Borne Our Loads

photo by Nate Gibson
photo by Nate Gibson

And then, that evening
Late in the summer the strange horses came.

In the first moment we had never a thought
That they were creatures to be owned and used.

Since then they have pulled our plows and borne our loads,
But that free servitude still can pierce our hearts.
Our life is changed; their coming our beginning.

~Edwin Muir from “The Horses”

There is nothing that truly compels a horse to wear a saddle, pull a heavy burden, chew a cold bit until it foams warm, no fear of whip or spur or harsh word.  They, so much more powerful than we are, choose the work, to do what is needed, to serve freely, to be there because they were asked.

How much more we learn from the lather of their sweaty grace —  how to choose the labor that changes lives, how to offer up love in gratitude for the reward of a nose buried in sweet clover.

photo by Nate Gibson
photo by Nate Gibson

A Light From Within

window2People are like stained-glass windows.  They sparkle and shine when the sun is out, but when the darkness sets in, their true beauty is revealed only if there is a light from within.
~ Elisabeth Kübler-Ross

In my work I tend to meet people in their dark times.   It is rare for a patient to come to clinic because all is well.  They come because they are struggling to keep going, are running out of fuel, too blown about by the storms of life.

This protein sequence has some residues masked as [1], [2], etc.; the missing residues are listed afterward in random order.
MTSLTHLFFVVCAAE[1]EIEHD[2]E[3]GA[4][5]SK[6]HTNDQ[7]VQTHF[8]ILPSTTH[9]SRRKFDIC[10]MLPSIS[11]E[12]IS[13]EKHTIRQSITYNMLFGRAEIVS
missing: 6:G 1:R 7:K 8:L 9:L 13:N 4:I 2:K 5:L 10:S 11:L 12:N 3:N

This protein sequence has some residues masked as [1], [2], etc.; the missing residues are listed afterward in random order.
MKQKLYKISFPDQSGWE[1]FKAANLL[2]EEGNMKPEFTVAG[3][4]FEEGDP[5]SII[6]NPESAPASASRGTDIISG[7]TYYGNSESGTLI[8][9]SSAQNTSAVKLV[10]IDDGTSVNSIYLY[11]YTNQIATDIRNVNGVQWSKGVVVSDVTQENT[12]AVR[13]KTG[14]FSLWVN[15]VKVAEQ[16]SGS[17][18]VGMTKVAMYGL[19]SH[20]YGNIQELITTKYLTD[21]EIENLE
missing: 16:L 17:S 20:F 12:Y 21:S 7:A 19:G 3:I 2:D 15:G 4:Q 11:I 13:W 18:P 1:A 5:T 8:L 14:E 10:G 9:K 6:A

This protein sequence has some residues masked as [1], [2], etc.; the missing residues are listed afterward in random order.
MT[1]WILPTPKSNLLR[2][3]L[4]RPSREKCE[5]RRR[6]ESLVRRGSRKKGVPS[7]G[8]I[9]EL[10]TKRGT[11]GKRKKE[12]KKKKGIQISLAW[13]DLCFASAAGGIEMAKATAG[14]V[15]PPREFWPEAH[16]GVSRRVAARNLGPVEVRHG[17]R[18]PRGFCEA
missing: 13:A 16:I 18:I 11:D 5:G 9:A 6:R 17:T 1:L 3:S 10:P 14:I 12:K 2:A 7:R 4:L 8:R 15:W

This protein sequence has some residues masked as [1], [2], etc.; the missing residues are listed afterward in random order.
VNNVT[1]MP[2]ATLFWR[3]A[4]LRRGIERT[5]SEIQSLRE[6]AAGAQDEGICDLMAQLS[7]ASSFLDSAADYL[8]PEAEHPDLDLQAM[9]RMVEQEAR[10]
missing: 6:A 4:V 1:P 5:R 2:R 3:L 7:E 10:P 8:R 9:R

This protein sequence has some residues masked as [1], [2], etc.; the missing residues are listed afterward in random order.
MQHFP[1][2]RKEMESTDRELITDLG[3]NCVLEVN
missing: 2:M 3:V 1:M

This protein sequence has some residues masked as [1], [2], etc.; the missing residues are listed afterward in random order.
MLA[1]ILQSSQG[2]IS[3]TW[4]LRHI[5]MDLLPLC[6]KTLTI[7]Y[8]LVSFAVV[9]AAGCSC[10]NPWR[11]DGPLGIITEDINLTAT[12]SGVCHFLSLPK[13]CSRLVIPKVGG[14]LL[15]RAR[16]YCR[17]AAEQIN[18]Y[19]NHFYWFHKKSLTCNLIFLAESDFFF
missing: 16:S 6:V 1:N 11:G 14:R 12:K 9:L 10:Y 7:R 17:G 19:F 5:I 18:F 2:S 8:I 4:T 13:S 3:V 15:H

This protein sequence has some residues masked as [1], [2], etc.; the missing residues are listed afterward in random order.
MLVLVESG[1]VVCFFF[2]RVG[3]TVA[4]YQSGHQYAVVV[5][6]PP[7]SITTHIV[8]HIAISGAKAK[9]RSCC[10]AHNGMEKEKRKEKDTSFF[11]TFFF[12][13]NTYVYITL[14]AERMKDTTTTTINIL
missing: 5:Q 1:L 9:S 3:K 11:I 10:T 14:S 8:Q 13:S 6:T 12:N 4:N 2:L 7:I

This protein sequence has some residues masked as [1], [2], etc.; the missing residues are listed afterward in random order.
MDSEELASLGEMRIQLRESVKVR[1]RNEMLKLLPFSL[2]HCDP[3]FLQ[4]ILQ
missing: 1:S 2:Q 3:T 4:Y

It is my responsibility to search out the light hidden dim within, to assist my patient to fight back the darkness from their inner resources and offer what little I have to stoke and feed the light from the outside.

I offer a sanctuary from the storm; in return I am bathed in their glow.


A Heart Bared

421152_10150518298024422_958316185_nThrough the blur, I wondered if I was alone or if other parents felt the same way I did – that everything involving our children was painful in some way. The emotions, whether they were joy, sorrow, love or pride, were so deep and sharp that in the end they left you raw, exposed and yes, in pain. The human heart was not designed to beat outside the human body and yet, each child represented just that – a parent’s heart bared, beating forever outside its chest.
~ Debra Ginsberg

The best way to keep children at home is to make the home atmosphere pleasant, and let the air out of the tires.
~Dorothy Parker

I would expect to be used to this by now; saying goodbye to adult children who come home for a visit, and then return to do what they have been called upon to do, living far away from us.